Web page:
Even the most die-hard country music fans have a tough time explaining the difference between the Academy of Country Music (ACM), which just announced nominations for its annual awards, and the Country Music Assn. (CMA), which doles out its prizes in the fall.
The only differences besides the dates are network affiliation and geography — the CMA Awards air on ABC from Nashville while the ACM Awards are doled out on CBS from Las Vegas. Both awards are bestowed by industry organizations with many of the same voters and — no surprise — many of the same winners.
CMA was founded first, in Nashville in 1958, just one year after the Grammy Awards parent organization, the National Academy of Recording Arts & Sciences, was formed in Los Angeles. The association’s mission was to serve as an industry think tank and networking organization for Nashville music makers, not to present awards. The first country music kudos were actually bestowed in 1965 by the upstart new Country and Western Music Academy, formed one year earlier by country artists who had ditched honky-tonk Nashville for the glamor of Hollywood. That group eventually morphed into ACM. In 1967, CMA started passing out prizes, too.
West Coasters like Merle Haggard dominated the early ACM awards, while Nashville faves Johnny Cash and Charlie Pride swept the CMAs. Nowadays both groups favor the same artists with one odd exception: Toby Keith, who’s probably been punished by CMA members for not making Nashville his home.
Another key difference: The ACM Awards are staged in Las Vegas while the CMA Awards usually stay home in Nashville. Traditionally, the CMAs have more viewers than the ACMs but both are so popular that they’re aired during sweeps months (May and November) and sometimes one or both beat the Nielsen ratings scored by the Primetime Emmys.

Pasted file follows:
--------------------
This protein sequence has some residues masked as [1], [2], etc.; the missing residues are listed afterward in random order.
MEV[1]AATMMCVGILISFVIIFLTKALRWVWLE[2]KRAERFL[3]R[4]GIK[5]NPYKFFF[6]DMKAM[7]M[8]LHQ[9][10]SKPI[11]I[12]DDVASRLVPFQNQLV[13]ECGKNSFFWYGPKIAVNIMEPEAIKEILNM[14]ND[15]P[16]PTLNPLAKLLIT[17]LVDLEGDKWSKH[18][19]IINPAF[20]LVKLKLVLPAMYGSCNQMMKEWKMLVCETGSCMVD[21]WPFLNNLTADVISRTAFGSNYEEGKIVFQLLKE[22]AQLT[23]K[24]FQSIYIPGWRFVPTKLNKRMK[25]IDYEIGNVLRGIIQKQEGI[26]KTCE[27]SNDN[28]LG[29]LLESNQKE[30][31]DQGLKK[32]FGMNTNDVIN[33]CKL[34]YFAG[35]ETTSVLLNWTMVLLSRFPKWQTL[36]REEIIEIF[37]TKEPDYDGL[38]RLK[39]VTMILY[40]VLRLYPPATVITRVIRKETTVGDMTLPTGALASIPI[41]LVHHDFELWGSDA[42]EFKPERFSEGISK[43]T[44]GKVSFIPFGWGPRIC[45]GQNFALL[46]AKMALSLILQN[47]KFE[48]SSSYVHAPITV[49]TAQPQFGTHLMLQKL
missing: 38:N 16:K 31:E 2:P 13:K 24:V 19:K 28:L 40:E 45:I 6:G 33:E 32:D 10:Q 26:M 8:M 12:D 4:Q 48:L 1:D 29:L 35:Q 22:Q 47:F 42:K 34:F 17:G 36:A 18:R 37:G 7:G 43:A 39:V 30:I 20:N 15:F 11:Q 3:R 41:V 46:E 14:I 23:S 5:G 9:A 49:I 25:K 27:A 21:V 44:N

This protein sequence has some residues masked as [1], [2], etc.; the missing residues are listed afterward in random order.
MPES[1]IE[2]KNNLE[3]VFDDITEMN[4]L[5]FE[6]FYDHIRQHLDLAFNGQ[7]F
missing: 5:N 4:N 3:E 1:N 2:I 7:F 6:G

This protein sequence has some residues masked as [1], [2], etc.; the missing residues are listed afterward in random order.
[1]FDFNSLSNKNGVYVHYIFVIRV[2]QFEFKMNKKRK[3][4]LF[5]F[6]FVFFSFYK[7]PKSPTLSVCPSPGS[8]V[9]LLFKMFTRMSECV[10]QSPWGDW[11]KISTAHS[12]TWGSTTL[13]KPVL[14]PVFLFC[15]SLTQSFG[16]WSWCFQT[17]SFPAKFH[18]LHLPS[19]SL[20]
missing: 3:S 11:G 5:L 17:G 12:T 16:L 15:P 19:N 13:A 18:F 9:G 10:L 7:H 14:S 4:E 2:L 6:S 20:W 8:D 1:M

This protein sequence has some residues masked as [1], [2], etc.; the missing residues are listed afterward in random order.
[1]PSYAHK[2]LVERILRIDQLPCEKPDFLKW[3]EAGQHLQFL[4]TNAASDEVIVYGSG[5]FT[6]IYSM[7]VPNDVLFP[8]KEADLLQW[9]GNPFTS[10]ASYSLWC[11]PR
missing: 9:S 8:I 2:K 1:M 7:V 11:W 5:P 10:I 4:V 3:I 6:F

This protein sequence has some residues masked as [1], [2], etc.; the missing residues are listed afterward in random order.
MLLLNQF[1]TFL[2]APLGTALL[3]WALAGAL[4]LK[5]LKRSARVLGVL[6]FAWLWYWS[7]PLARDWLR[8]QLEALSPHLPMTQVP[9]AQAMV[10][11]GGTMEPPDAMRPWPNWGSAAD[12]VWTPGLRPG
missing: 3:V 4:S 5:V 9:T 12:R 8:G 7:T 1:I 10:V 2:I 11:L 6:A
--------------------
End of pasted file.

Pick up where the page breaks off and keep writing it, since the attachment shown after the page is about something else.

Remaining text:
The CMAs and ACMs are responsible in part for the modern explosion of award shows on TV. Before the late 1960s the only awardcasts were the Oscars, Emmys and Tonys. Then the CMAs nabbed a spot in prime time, but NBC crammed it into its regular weekly “Kraft Music Hall.” The Grammys only existed on TV in a rather dull, taped one-hour special billed as “Best on Record.”
That all changed in 1971, when the Grammys went live in a stand-alone awardscast. When Paul McCartney showed up to accept an award for the busted-up Beatles, the crowd and TV viewing audience went crazy and ABC had a hit on its hands. Foolishly, however, the alphabet network gave up the broadcast rights one year later when the Grammys wanted to move their show to Nashville. CBS not only grabbed the rights, but also launched a live, stand-alone CMA show. The ACM awardscast was launched in 1972 too. Suddenly, there were three music-award shows on TV at the same time and all of them scored socko ratings.
Inevitably, TV network programmers must’ve thought: “Hmmm … if one award show is good and three is great, then — wow — even more must be fantastic!” Thus were born the American Music Awards by a revenge-plotting ABC in 1973, and then new kudos sprang up from Billboard, MTV, VH1, Soul Train, etc. And there are new country music awards too, including the CMT (Country Music Television) and Canadian Country Music awards.